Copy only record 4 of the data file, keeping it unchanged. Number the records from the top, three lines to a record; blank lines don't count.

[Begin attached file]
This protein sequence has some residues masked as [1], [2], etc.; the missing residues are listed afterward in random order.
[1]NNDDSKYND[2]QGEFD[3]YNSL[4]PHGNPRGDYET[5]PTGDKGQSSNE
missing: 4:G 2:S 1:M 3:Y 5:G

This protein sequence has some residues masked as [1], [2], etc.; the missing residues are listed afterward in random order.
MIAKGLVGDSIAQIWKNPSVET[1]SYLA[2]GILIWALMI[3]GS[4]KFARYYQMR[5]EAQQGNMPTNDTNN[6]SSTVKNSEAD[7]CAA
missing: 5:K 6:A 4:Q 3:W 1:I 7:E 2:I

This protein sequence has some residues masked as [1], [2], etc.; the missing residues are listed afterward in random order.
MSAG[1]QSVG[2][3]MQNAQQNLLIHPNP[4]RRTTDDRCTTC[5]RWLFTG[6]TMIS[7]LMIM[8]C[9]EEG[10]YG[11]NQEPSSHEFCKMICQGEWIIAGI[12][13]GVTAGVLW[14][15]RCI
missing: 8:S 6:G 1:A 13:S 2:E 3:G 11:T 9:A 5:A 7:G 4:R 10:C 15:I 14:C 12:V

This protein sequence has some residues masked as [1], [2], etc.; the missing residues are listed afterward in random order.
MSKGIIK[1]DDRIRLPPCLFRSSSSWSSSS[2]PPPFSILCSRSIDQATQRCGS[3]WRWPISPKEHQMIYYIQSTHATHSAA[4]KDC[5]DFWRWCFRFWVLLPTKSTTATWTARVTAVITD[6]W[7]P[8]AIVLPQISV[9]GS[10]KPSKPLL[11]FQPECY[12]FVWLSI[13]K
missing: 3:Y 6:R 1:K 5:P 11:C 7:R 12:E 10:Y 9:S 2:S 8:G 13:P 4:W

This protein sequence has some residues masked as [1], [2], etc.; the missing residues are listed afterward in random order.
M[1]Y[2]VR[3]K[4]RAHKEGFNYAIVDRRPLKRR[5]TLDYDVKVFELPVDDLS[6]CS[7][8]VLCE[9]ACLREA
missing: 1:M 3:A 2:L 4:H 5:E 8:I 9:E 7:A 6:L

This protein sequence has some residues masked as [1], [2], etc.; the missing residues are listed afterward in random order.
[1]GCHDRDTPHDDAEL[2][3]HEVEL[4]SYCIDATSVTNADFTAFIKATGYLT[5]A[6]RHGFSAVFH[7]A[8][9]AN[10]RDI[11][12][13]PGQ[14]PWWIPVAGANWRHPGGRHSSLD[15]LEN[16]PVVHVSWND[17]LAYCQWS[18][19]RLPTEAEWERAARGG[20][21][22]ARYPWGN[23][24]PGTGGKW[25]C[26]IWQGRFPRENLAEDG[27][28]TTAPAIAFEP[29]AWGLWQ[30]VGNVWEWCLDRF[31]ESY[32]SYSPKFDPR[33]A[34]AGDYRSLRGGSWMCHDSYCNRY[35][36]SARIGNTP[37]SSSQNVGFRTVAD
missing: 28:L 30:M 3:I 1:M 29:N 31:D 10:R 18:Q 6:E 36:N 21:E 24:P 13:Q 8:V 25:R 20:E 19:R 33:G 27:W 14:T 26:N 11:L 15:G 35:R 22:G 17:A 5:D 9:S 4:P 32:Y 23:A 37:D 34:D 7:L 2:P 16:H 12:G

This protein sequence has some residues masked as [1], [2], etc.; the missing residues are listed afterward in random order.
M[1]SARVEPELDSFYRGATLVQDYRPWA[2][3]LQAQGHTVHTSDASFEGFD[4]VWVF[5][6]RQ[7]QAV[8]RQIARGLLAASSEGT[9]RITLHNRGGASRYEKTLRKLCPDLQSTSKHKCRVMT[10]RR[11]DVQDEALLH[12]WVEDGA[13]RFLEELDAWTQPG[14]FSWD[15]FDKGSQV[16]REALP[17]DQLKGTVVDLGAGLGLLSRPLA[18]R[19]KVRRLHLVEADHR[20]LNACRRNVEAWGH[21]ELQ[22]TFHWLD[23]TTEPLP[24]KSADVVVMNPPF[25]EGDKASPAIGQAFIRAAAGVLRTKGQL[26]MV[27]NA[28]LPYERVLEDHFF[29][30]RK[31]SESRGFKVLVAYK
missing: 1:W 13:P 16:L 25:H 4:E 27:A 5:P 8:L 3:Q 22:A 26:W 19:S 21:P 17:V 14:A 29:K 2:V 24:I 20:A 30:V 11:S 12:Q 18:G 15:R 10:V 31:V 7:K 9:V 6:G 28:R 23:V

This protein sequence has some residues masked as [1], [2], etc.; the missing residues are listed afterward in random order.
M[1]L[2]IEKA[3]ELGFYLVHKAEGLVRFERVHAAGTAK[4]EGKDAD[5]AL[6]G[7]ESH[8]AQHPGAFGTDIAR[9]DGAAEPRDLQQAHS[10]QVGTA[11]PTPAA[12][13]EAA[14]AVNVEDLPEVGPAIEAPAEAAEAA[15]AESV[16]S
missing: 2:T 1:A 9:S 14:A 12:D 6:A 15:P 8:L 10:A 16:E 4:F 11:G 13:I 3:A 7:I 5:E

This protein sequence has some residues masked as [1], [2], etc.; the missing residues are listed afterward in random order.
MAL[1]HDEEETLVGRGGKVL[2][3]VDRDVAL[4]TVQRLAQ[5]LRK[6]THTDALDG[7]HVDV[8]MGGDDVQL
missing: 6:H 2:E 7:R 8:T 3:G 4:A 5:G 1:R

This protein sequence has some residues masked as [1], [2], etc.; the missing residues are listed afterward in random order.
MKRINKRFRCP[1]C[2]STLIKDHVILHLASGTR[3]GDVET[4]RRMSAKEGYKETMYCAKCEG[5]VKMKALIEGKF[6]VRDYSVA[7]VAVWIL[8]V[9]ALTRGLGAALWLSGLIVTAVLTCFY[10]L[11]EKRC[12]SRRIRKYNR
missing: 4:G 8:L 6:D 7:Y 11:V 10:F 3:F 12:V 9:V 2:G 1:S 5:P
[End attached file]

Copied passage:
This protein sequence has some residues masked as [1], [2], etc.; the missing residues are listed afterward in random order.
MSKGIIK[1]DDRIRLPPCLFRSSSSWSSSS[2]PPPFSILCSRSIDQATQRCGS[3]WRWPISPKEHQMIYYIQSTHATHSAA[4]KDC[5]DFWRWCFRFWVLLPTKSTTATWTARVTAVITD[6]W[7]P[8]AIVLPQISV[9]GS[10]KPSKPLL[11]FQPECY[12]FVWLSI[13]K
missing: 3:Y 6:R 1:K 5:P 11:C 7:R 12:E 10:Y 9:S 2:S 8:G 13:P 4:W